EGU General Assembly 2023
© Author(s) 2023. This work is distributed under
the Creative Commons Attribution 4.0 License.

Cadmium as a tracer of volcanism at the Cretaceous-Paleogene boundary

Steffanie Sillitoe-Kukas1, Munir Humayun1, Thierry Adatte2, and Gerta Keller3
Steffanie Sillitoe-Kukas et al.
  • 1National High Magnetic Field Laboratory and Department of Earth, Ocean & Atmospheric Science, Florida State University, Tallahassee, FL 32310-3706, USA
  • 2Institute of Earth Sciences (ISTE), University of Lausanne, Géopolis, CH-1015 Lausanne, Switzerland
  • 3Department of Geosciences, Princeton University, Guyot Hall, Princeton, NJ 08544, USA

Major volcanic eruptions like the Deccan have long been invoked as causes of global mass extinctions. Deccan volcanism erupted ~ 600,000 km3 over the span of ~ 700 ka contemporaneously with the end-Cretaceous mass extinction. It has been difficult to establish a correlation between eruption size and extinction intensity because the frequency of eruptions and extent of degassing of individual flows is not well constrained. For example, the eruption of the same amount of lava by high frequency, low effusion flows is less likely to result in a mass extinction than by eruption of low frequency, high effusion flows. This is due to volcanic eruptions outgassing climate perturbing gases SO2 and CO2. When in the atmosphere, SO2 and CO2 could lead to a global climatic catastrophe capable of driving the extinction observed in planktic foraminifera that preceded the end-Cretaceous mass extinction by 200 ka. To determine the role Deccan volcanism played on the extinction it is critical to constrain the eruptive and effusive rates of Deccan eruptions. In addition to SO2 and CO2, volcanoes also emit volatile metals, e.g., Cd, Re, Hg, that form aerosols preserved in contemporaneous sediments. Trace metals, such as Cd, accumulate in sediments, where the excess Cd reflects the intensity of volcanic emissions. In such instances, high frequency, low effusion rate eruptions result in low Cd enrichments, whereas low frequency, high effusion rate eruptions result in high Cd enrichments in sediments. To constrain the eruption tempo of the Deccan, we have performed measurements of elemental abundances on the stratigraphically well-preserved KPg section at Elles, Tunisia. In this report, we conducted a high-resolution study of ~ 90 samples covering ~ 20 ka above the KPg boundary to ~ 350 ka below the KPg boundary. Elemental compositions for ~ 50 elements of Elles sediments were obtained by solution ICP-MS. In some samples, particularly sediments from 100 ka period preceding the boundary, Cd enrichments were eight times that of the upper continental crust (UCC). A lack of correlation between Cd and TOC, Zn, P2O5, and Mo below the boundary suggest the Cd enrichments are not from an influx of biogenic detritus nor from organic burial. Above the boundary, normal shale Cd values representing 25 ka are interpreted here to represent the period between the Ambenali and Poladpur phases. Cadmium as a tracer relates foram-based chronology with the intensity of the Deccan eruption.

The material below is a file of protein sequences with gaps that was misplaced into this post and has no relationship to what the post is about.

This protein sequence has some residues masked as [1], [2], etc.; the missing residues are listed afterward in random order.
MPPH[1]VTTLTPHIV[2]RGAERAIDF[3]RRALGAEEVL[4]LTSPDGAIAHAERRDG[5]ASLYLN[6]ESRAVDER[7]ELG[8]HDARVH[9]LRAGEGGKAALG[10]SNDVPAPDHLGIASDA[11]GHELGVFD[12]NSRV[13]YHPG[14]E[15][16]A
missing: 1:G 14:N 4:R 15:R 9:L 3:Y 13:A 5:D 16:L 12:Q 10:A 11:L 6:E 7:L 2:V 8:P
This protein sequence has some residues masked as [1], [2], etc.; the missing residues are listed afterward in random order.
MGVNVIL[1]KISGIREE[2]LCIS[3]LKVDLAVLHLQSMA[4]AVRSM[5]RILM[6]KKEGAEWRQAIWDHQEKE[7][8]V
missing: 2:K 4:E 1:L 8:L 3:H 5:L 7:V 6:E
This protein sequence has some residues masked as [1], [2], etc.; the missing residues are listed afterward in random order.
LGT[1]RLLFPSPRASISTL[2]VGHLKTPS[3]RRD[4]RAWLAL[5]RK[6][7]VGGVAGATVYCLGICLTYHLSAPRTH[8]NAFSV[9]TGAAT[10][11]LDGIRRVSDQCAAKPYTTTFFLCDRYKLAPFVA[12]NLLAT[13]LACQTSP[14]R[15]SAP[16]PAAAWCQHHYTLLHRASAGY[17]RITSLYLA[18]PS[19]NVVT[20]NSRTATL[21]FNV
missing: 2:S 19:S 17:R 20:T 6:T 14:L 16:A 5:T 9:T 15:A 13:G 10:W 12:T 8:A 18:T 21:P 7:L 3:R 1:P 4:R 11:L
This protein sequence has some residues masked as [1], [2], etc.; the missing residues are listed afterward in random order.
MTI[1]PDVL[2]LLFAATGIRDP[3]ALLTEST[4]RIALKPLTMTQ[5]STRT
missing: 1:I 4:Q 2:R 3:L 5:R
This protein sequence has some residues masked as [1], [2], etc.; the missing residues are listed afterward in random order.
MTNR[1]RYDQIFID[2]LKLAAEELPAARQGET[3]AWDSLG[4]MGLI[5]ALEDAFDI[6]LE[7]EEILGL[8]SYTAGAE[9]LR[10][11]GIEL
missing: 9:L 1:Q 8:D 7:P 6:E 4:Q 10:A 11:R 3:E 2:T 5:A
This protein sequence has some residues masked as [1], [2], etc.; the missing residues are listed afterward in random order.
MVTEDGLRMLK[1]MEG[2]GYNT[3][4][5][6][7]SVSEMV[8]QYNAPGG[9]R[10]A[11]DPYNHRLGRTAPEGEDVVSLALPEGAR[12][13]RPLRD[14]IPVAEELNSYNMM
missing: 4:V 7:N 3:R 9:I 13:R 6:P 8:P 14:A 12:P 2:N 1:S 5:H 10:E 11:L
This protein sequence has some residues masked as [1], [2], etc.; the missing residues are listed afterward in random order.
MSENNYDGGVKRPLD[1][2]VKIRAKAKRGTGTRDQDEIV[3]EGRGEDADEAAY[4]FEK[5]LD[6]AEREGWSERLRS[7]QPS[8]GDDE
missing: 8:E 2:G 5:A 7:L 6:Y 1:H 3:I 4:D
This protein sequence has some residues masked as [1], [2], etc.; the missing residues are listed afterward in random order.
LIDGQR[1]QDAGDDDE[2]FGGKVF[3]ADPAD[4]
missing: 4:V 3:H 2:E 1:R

How to cite: Sillitoe-Kukas, S., Humayun, M., Adatte, T., and Keller, G.: Cadmium as a tracer of volcanism at the Cretaceous-Paleogene boundary, EGU General Assembly 2023, Vienna, Austria, 24–28 Apr 2023, EGU23-16993,, 2023.